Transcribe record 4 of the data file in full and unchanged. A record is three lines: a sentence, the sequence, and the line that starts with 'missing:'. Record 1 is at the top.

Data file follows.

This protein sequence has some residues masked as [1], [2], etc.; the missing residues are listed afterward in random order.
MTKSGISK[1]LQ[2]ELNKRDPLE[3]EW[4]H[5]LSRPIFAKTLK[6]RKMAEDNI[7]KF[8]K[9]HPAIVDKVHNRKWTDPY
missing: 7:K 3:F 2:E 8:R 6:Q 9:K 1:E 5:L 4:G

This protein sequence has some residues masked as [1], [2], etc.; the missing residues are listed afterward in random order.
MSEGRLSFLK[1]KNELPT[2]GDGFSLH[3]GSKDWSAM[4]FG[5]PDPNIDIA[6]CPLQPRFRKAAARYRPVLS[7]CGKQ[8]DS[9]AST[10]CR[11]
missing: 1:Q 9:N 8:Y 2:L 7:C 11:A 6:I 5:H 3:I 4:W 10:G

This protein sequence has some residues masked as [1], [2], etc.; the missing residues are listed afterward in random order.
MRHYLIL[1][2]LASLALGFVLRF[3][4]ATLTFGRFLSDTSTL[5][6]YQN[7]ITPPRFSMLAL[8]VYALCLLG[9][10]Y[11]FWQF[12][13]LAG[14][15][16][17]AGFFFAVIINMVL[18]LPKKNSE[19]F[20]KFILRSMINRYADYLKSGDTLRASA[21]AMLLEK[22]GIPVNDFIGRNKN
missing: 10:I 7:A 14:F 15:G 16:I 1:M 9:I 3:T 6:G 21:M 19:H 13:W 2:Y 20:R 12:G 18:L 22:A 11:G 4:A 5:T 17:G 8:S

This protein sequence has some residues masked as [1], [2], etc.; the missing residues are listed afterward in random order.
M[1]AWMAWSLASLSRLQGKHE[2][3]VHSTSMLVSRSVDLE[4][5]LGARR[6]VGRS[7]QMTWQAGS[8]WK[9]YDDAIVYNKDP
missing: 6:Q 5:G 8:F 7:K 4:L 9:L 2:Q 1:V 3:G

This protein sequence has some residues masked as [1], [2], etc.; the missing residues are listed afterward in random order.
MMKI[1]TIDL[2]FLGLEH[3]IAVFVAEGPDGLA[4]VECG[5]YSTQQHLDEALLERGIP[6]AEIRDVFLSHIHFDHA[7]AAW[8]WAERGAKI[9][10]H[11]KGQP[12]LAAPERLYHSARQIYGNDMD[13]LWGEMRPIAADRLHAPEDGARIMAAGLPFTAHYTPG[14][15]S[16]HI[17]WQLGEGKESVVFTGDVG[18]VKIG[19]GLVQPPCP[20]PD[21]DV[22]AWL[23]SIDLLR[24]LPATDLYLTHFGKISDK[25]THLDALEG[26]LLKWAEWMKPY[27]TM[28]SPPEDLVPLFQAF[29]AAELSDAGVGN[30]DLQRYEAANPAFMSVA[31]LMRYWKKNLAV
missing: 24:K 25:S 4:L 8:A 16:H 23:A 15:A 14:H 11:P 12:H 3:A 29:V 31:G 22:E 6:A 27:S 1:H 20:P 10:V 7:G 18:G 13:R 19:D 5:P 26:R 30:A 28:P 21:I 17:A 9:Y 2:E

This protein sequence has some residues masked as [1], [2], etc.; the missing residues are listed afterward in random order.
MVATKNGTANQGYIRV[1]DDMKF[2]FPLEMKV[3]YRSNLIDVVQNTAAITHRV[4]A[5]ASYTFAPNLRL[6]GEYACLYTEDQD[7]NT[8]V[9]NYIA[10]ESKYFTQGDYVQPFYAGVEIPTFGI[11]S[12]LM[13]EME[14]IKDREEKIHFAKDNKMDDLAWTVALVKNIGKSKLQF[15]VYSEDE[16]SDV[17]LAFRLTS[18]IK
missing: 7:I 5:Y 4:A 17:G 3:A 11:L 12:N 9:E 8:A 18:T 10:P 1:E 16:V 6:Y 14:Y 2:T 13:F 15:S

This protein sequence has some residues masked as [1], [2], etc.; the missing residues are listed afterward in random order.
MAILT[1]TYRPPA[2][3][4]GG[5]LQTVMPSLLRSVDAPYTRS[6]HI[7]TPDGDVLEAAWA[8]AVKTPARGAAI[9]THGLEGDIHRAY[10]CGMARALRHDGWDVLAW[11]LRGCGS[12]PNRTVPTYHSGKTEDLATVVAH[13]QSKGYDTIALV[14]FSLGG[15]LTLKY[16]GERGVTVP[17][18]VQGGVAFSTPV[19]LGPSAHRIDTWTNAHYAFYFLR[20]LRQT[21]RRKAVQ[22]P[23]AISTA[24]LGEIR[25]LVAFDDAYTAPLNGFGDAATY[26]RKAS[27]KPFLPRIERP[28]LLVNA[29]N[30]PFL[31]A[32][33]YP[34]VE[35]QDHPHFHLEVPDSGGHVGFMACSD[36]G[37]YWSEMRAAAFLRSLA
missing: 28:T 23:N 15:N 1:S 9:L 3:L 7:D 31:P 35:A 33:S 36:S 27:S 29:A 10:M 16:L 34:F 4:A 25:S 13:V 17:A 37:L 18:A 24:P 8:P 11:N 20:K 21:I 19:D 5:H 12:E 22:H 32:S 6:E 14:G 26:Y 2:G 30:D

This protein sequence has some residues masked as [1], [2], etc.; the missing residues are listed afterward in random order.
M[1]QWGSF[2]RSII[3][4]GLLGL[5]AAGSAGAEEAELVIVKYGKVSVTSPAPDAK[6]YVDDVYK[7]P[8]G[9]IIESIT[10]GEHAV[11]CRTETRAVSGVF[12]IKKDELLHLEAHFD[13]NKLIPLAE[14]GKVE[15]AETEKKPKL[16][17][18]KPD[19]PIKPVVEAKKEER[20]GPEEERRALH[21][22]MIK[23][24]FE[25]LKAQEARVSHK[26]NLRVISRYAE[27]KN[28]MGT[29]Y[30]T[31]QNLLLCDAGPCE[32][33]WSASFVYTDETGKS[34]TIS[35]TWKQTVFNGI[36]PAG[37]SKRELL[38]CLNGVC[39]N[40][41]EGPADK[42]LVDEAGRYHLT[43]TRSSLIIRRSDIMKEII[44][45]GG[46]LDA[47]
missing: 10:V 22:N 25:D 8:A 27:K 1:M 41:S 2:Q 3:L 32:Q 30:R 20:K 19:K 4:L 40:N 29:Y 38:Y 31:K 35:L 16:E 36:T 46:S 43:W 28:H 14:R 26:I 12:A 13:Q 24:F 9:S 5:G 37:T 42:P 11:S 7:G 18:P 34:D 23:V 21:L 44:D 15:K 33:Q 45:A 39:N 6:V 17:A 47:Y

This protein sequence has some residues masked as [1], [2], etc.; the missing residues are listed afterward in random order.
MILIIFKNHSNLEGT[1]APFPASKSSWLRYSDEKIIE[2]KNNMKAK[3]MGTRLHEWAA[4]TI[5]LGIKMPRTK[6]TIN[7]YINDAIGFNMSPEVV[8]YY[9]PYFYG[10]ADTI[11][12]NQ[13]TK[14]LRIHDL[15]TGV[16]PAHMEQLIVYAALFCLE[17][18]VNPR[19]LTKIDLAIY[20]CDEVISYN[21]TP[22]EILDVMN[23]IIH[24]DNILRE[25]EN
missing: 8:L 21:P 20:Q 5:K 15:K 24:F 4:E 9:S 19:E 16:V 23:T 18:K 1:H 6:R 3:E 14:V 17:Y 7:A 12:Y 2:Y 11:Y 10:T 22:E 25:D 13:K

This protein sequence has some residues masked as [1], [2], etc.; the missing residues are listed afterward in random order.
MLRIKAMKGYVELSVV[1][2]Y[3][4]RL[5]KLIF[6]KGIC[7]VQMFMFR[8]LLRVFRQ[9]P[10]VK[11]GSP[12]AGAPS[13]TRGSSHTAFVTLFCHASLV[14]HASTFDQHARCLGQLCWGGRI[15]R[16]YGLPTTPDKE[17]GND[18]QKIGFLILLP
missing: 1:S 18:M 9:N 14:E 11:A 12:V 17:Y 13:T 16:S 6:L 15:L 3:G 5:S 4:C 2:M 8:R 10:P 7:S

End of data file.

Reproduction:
This protein sequence has some residues masked as [1], [2], etc.; the missing residues are listed afterward in random order.
M[1]AWMAWSLASLSRLQGKHE[2][3]VHSTSMLVSRSVDLE[4][5]LGARR[6]VGRS[7]QMTWQAGS[8]WK[9]YDDAIVYNKDP
missing: 6:Q 5:G 8:F 7:K 4:L 9:L 2:Q 1:V 3:G